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Bull market's anchor at risk in shifting growth story
TRADE skirmishes are focusing minds on a simmering threat to markets: the eventual easing of synchronised global growth.
Such a scenario would raise the spectre of a more-complex trading environment that would catch investors off guard as asset correlations increase, as well as a more subdued appetite for risk taking, according to a growing chorus on Wall Street.
The trade tensions have arrived at a risky time, with the Morgan Stanley developed market cycle indicator nearing levels last seen just before prior recessions. The US version - which includes economic, credit and corporate indicators - is close to its 2007 peak. In Japan, the measure has already begun to fall from the nearly three-decade high notched last year.
"The synchronised global economic expansion is rolling on," Richard Turnill, global chief investment strategist at BlackRock Inc, wrote in a note this week. "But we see a wider array of potential outcomes ahead as the cycle matures."
While a coordinated upswing remains the base case - a boon for global stocks - one-direction markets are no longer a sure thing, he said.
A protectionist US trade stance threatens the industrial cycle and the weak-dollar trajectory that has supported the emerging-market boom. At the same time, fiscal stimulus raises US overheating risks that would spur volatility across asset classes, BlackRock warns.
"Call it de-synchronisation through a tariff war that's causing financial conditions to tighten and market volatility to stay elevated," said Ben Emons, chief economist at Intellectus Partners LLC. "This could revisit the 2015-2016 period when global economic uncertainty spilled over into markets that are highly-levered."
Equity traders appear to have gotten the memo. The Cboe Volatility Index has repeatedly climbed above 20 in recent sessions, a level it never reached in 2017. That may be a sign of the dawn of a new order, rather than merely lingering tremors from February or the recent tech rout.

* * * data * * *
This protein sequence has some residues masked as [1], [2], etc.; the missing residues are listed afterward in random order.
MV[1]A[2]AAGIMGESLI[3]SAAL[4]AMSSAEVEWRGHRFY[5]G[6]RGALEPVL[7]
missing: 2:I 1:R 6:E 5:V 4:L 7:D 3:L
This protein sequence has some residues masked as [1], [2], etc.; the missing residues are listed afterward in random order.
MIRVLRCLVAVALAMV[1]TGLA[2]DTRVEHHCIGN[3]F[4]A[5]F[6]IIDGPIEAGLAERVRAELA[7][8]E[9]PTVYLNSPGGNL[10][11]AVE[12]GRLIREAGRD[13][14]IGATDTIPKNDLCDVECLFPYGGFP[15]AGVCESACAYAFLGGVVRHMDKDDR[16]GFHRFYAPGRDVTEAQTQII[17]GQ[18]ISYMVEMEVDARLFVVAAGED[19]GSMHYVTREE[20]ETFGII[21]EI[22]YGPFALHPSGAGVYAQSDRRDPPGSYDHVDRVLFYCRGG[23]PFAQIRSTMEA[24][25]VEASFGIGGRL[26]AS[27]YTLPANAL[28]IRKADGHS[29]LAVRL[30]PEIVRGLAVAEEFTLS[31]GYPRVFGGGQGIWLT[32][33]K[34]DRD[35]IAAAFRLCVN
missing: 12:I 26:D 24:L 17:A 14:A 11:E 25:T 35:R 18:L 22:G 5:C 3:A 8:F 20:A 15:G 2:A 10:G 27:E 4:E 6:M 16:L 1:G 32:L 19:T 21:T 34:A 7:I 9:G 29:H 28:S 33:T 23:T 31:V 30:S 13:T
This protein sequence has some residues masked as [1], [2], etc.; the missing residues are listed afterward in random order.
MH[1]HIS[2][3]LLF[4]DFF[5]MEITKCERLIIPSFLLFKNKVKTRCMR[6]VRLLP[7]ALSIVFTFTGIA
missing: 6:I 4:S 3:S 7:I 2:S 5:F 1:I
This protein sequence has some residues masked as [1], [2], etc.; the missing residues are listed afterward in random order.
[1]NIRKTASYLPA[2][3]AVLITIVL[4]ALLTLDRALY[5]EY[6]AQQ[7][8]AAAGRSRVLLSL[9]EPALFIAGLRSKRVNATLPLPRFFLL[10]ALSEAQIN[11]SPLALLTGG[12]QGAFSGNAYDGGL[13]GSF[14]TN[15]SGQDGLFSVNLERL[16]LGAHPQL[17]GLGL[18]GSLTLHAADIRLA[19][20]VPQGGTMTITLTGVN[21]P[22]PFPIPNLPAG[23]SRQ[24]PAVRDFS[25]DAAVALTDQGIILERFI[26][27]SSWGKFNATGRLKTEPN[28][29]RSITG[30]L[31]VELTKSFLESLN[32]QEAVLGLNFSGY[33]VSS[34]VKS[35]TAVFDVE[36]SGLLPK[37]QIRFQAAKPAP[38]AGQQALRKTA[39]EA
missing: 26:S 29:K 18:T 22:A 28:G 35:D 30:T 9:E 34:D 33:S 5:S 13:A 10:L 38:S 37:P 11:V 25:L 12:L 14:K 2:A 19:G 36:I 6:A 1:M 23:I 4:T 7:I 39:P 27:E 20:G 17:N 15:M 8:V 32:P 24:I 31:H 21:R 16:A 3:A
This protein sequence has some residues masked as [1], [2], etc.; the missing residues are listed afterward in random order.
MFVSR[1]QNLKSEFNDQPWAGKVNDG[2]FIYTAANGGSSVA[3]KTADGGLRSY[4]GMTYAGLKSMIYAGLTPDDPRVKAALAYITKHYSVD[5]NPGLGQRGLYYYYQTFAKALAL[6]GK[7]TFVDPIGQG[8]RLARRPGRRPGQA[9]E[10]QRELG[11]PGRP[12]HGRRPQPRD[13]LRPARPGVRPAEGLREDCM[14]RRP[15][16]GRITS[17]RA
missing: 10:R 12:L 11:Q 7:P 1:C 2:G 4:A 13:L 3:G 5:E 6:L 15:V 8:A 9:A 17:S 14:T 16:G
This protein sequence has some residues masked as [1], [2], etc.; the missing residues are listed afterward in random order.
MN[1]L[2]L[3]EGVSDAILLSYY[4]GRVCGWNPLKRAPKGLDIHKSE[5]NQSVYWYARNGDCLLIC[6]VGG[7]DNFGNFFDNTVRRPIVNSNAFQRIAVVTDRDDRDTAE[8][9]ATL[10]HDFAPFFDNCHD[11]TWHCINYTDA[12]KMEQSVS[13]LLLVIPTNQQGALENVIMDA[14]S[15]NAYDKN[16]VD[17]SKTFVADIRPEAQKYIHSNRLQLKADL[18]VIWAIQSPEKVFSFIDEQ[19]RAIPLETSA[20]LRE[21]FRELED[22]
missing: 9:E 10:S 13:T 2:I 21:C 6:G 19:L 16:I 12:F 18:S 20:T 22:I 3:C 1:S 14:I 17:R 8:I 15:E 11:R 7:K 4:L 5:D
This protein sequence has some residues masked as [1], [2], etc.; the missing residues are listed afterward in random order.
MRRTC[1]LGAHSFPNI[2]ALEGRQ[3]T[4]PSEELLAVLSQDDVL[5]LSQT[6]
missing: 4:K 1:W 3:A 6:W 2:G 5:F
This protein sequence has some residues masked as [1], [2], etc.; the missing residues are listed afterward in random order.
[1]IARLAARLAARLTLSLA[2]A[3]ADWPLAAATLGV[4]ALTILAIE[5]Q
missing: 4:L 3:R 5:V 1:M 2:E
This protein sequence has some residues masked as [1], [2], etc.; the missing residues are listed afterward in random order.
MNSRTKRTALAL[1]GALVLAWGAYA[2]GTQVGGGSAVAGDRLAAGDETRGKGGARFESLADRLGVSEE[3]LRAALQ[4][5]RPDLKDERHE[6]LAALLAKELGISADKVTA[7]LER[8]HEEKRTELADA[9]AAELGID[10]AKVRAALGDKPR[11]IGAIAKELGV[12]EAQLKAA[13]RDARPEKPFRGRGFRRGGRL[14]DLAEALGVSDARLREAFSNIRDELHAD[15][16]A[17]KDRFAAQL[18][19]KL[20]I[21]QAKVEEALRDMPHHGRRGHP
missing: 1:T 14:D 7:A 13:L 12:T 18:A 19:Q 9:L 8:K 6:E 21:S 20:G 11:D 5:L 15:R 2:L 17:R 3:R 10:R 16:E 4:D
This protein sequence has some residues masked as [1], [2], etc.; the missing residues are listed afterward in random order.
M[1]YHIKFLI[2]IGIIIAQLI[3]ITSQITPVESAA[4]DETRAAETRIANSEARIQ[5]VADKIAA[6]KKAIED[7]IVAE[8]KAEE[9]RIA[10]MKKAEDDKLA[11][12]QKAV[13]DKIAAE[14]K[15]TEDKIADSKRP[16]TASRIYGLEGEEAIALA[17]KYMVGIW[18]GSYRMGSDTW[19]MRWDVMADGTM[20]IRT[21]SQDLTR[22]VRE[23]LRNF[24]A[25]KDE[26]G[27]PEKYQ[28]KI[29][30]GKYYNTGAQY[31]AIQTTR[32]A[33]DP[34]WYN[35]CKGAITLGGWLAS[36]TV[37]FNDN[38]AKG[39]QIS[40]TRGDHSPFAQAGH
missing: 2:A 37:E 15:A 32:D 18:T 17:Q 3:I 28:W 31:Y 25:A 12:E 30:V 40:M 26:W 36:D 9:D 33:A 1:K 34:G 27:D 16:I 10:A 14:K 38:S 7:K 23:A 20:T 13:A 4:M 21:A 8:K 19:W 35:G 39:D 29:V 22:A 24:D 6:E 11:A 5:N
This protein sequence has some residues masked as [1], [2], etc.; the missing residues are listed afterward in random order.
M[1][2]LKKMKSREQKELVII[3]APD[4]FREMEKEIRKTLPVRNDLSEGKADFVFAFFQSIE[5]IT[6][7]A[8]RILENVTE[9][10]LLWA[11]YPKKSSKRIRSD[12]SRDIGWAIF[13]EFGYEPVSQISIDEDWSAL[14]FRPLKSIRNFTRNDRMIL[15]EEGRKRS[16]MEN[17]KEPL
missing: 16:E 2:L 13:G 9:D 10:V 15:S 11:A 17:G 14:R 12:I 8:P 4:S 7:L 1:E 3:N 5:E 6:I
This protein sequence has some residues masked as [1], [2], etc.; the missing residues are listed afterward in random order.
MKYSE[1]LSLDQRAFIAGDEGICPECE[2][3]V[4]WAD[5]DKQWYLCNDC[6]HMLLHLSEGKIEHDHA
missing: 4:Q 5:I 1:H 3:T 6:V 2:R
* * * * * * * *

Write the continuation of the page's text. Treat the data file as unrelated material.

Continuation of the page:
The VIX curve, whose contracts track the implied volatility of the S&P 500 index over time, shows prices for futures expiring in the near-term remain subdued compared to the extreme uptick in February. That's a sign that the recent equity decline "was not 'emotional', but an adjustment to a higher structural volatility backdrop," according to a note from Dennis Debusschere, the head of portfolio strategy at Evercore ISI.
Countries converging to the same economic beat helped to place a ceiling on market volatility last year, spurring a melt-up in global stocks along the way. With still-muted dispersion in economic data across developed markets relative to the historic norm while businesses and consumers remain confident, there's ammo for bulls yet. But a downtrend beckons, say strategists at Sanford C Bernstein & Co. "We expect the world to become less synchronised over the next year and at the same time the level of growth to fall," a team led by Inigo Fraser-Jenkins wrote in a recent note.
As anxiety builds over a less-even economic environment, assets become less tethered to their underlying fundamentals, according to Bernstein. Instead, macro forces can override factors like corporate cash flow, causing correlations to rise. And without the backstop of a deeply synchronised economy, changes in the discount rate also impact assets to a greater extent.
Correlation between assets has started to rise after trending far below the norm last year amid steady global growth. Cross-asset correlation registered the fourth-largest jump on record during the markets-wide sell-off in February, according to data compiled by Credit Suisse Group AG. In-tandem swings now operate just above their historical average, judging by the bank's cross-market contagion index.
Another challenge awaits markets in the shape of shifting monetary trajectories that may finally bring dollar bulls a lucky break. Morgan Stanley strategists project a stronger greenback "once investors start to anticipate that global growth may become less synchronised with the trade tensions, pointing to growth divergence with the US outperforming".
And regardless of any fallout from the protectionist rhetoric, the world's biggest economies look set to diverge. In the US, the tight labour market may finally spur a spirited uptick in price pressures while in the euro area inflation remains subdued, according to Nordea AB analyst Martin Enlund. And European expansion is already showing signs of having peaked. Growth in manufacturing cooled to an eight-month low last month, while orders in the region's largest economy underscore diminished industrial momentum.
"The 'political risk' narrative will re-emerge as the 'global synchronised economic recovery' narrative fades," Vincent Deluard, a global macro strategist at INTL FCStone Financial Inc, wrote in a note. BLOOMBERG